John Lennon would have turned 80 in October. As a huge fan, I looked forward to devouring another ‘previously unseen’ series of footage to celebrate his achievement, as we reached the stage where he has been dead for as long as he graced life. Flicking through the television schedules however there was nowt, nada, barely a chipolata, as I googled the date of his birth to confirm that I was not mistaken.

So where was the celebration? The blanket media coverage? The rerun of the Beatles anthology? The films, documentaries and talking heads giving us the inside track of a life crammed full of creativity, vigour and controversy? As far as I could see, besides a rerun of Above Us Only Sky and an interview on YouTube between his son, Sean, and Paul McCartney, there was nothing with which to reminisce, educate the kids and engage us into lauding the life and untimely death of a legend.

We choose to collectively ignore arguably the world’s greatest, most prolific, controversial and enigmatic individual, whose back catalogue has not only survived, but been enhanced with the turning of time, as he cements his place in the annals of popular and musical culture with deity-like status.

I am at a loss as to why the programmers could not have made at least a token effort, in a Covid-soiled world where new televisual content is scant, and repeats the go to, as they attempt to justify the licence fee and the charging of premium rate advertising. This was a man who furnished a thousand lives in one: from a dysfunctional childhood, through performing on the back of a truck at a fete and meeting Macca. He rocked a mop top and elicited adulation where he was the first of his generation to endure levels of fame and fevered worship that have not been seen since, as he stuck his neck out and spoke about issues he believed in, long before it became fashionable in the pursuit of Twitter likes or rampant virtue signalling.

Through Sgt Pepper, Abbey Road, the White Album, bed peace and war is over demos, Yoko and Imagine before he was slain by six bullets fired by a man who was so desperate to be John, he slaughtered him through the fog of paranoid schizophrenia believing that in his absence, he would take his place.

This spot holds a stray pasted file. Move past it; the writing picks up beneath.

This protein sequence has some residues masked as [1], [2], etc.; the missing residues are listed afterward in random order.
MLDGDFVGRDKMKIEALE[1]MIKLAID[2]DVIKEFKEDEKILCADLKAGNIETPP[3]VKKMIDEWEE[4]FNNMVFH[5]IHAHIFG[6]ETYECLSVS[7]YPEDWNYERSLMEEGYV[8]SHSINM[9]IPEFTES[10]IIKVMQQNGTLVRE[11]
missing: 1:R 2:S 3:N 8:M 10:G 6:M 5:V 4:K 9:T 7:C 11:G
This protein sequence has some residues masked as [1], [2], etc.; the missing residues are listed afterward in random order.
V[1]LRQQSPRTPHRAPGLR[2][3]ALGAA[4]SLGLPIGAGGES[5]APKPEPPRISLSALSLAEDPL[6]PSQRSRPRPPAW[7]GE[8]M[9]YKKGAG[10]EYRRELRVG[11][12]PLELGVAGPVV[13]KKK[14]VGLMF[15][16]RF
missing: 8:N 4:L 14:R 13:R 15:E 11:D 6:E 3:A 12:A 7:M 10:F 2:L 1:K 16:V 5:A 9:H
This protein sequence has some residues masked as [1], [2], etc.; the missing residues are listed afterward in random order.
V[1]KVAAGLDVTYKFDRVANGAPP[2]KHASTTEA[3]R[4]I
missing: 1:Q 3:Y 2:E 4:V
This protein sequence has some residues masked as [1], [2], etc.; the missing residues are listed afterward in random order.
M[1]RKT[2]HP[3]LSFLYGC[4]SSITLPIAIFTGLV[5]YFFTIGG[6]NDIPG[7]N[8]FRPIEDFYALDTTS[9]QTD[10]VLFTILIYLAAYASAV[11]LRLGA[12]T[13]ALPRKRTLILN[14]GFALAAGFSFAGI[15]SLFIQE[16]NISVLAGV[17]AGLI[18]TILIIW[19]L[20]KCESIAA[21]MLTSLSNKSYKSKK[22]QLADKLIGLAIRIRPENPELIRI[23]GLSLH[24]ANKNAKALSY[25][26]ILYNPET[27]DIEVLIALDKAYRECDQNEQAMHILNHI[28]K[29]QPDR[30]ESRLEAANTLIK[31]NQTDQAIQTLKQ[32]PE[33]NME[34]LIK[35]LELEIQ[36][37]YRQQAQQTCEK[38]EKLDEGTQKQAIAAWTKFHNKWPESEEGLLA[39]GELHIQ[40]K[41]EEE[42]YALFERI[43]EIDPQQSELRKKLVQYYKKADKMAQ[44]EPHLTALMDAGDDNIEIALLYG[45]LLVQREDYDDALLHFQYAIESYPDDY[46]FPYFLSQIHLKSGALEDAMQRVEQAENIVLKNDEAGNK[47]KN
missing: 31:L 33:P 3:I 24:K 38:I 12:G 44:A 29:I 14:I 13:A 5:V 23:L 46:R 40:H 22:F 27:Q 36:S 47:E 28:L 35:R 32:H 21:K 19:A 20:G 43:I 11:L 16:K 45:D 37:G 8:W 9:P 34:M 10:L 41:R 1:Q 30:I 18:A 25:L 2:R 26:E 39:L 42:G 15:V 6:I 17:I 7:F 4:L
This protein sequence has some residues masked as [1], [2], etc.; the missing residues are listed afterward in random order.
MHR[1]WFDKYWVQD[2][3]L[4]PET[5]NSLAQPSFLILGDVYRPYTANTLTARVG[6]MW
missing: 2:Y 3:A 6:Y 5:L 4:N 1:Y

You think of the footage, the fresh-faced young idealist with a cheeky turn of phrase as he encouraged the rich to rattle their jewellery in appreciation of his band's onstage efforts, his meetings with Elvis, smoking dope in the Queen's toilet, the affairs, the arrogance, white pianos and inviting a Vietnam veteran into his home for a meal with the summation being that, with the disappearance forever of any semblance of anonymity, he remained pretty darned level-headed, headstrong and prolific up until his dying breath on a New York sidewalk.

His was a story that, if it weren’t true, could have been written as a Hollywood blockbuster, with the only real comparison being the fantastical tales depicted in Forrest Gump as music, love, death, anger, frustration, humour and infidelity all presented themselves toward making his story one of fascination, not of pity.

It was an open goal for the purveyors of entertainment from Sky to the Beeb and bar a single solitary rerun of the documentary mentioned earlier, fans like me were left to enjoy a rekindling of his genius by dusting down Shaved Fish and Let It Be and blasting out tunes that remain as fresh and relevant today as they ever did half a century ago. The only difference is the format as we relish his offerings through cyberspace with the same vigour our predecessors enjoyed as they put the needle to the vinyl for the first time all those years ago.

We have few heroes in the modern era who come within a country mile of the longevity, engagement of character, flaws, foibles and talent of Lennon, so I am at a loss as to why he was not only overlooked, but blatantly snubbed, by those who would rather drip feed us an diet of inane celebrity bile involving virtual reality ‘stars’ most of us have less than zero interest in.

No, we should as a nation be uber proud of men like Lennon. They are a vintage that we will sadly never see again yet, instead of celebrating them, we choose to ignore them when we should be protecting their indelible mark on, not only British, but global culture. So again I ask why the snub, as I sit and listen to Lennon, who questioned the penchant for the inane a full 49 years ago: I've had enough of watching scenes with schizophrenic, egocentric, paranoiac, prima-donnas. All I want is the truth. Just give me some truth.

  • Brett Ellis is a teacher